P. 10. Bristol Houses.—Add Strong. Strong's catalogues for 1827-1828 are now before me, and describe 10,000 items. No such stock has been kept at Bristol since. Jefferies had in former days some very remarkable books on sale—Caxtons included; and Kerslake and George could shew you volumes worth your notice and money, whoever you might be. Now, alas! you have to leave the city as empty as you entered it.

P. 18. Loss of Old Books.—The fate of a heavy percentage of our earlier books—of the earlier books of every people—is curiously and mournfully readable in the illiterate bucolic scrawls, doing duty for autographs and inscriptions, which tell, only too plainly, how such property slowly but surely passed out of sight and existence.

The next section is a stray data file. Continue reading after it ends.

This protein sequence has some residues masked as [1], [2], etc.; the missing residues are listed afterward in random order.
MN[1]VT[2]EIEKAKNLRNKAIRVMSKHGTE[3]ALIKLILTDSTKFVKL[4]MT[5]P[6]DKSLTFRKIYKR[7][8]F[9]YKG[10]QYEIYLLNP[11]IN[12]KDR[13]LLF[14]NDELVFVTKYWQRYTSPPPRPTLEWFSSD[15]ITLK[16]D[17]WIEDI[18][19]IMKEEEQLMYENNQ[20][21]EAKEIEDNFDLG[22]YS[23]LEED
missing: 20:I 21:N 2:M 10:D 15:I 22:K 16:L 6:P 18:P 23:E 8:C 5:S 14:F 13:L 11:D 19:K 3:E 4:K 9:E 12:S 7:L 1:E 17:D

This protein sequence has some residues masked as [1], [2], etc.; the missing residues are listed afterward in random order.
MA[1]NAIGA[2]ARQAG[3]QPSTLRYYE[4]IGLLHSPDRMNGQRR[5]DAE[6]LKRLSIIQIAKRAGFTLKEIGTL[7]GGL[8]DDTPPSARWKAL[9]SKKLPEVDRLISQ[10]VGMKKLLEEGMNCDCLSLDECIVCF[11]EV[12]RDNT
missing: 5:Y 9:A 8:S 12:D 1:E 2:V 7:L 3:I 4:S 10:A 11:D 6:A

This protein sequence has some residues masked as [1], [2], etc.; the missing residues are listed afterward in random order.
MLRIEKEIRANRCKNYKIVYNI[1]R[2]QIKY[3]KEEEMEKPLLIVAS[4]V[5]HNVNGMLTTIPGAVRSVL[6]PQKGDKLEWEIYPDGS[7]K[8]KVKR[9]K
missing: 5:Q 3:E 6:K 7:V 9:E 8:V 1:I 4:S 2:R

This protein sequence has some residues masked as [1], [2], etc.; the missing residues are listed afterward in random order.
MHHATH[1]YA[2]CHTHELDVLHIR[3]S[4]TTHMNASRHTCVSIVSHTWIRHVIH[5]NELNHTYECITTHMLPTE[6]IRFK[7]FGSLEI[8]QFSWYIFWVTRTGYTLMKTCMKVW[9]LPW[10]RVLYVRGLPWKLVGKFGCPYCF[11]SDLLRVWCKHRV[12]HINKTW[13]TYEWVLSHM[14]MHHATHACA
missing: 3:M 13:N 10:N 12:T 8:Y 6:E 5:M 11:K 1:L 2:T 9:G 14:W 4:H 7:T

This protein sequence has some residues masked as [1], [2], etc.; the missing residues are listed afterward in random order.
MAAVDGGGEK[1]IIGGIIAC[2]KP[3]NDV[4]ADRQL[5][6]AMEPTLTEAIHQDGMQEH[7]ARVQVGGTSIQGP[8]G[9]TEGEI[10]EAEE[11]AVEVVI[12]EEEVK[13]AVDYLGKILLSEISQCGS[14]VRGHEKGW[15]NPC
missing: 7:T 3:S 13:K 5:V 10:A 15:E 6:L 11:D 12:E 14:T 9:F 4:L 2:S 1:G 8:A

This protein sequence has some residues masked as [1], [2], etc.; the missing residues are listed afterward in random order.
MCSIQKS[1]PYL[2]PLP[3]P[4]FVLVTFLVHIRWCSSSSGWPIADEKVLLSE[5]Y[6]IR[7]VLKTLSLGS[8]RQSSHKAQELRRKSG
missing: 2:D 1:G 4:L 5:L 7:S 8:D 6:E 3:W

P. 19. Old Libraries.—Add Fraser of Lovat, Boswell of Auchinleck, and Fountaine of Narford.

P. 25. Rolls of Book-Collectors.—Rather say 5000 names.

P. 29. Spoliation of Libraries.—A precious volume of early English tracts was not very long since offered at an auction, which had been stolen from Peterborough Cathedral, and another, which constituted one of the chief treasures of Sion College.

P. 32. The bulk of the books of Mr. Samuel Sandars were left to the University Library, Cambridge, which has since acquired those of the late Lord Acton.

P. 33. Lincoln Cathedral Library.—Besides the Honeywood books sold to Dibdin, the Dean and Chapter have suffered others to stray from their homes. A notice is before me of one, a large folio on vellum, containing tracts of a theological complexion, chiefly by an Oxford doctor, Robert of Leicester, which was presented, as a coeval inscription apprises us, by Thomas Driffield, formerly Chancellor of the Diocese, in 1422 to the new library of the cathedral.